First, we can relate it graphically: as the number of moles of a gas increases, the volume of a gas also increases. This graph shows that if the temperature and pressure were held constant, the number of particles (*n*) and the volume (*V*) are directly related to each other.

Avogadro's law can also be represented as an equation: *V1*/*n1* = *V2*/*n2*. Notice in this equation we have 1s and 2s. Often when discussing gas behaviors, we are interested in some sort of change that's taking place. The 1s will represent the 'before' measurements, and the 2s represent the 'after' measurements. So, the volume 'before' divided by the number of moles 'before' is equal to the volume 'after' divided by the number of moles 'after.'

One final thing to mention about this equation is you can use any unit for your volume unit, as long as both volume units are the same. You can also use any unit for your number of particles unit - moles or atoms or molecules - as long as both number of particles units are the same.

Let's see this put into practice. Say you have a balloon that contains 0.5 moles of helium, and it has a volume of 10 L. Now you decide to double the volume to 20 L. How many more moles of gas would you need to add to the balloon?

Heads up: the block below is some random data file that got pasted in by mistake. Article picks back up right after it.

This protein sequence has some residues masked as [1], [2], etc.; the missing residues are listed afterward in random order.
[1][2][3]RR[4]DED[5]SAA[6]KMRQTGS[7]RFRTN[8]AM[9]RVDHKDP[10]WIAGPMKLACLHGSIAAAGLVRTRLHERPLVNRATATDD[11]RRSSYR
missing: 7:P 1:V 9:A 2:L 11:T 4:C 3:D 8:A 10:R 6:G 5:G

Well, if we assume that the temperature and pressure are held constant, then we can substitute our values into the equation. 10 L is our initial volume and 20 L is our final volume. 0.5 moles is our initial quantity, and solving for *n2* gives us 1.0 moles. So, we would need to add 0.5 moles of helium to the balloon to double its volume.

Now, if we take this question a step further, we could even figure out the mass of the helium that we would need to add. We know that the helium atom has a mass of about 4 amu (I found this using the periodic table). That means that a mole of helium atoms would have a mass of 4 grams, and a half (0.5) of a mole of helium would have a mass of 2 grams!

Let's try another example at standard temperature and pressure. Keep in mind, at standard temperature and pressure (often abbreviated as STP), 1 mole of a gas takes up 22.4 L of space. Say Johnny has an inflatable raft that contains 14.2 moles of nitrogen gas at STP. What is the volume of this raft?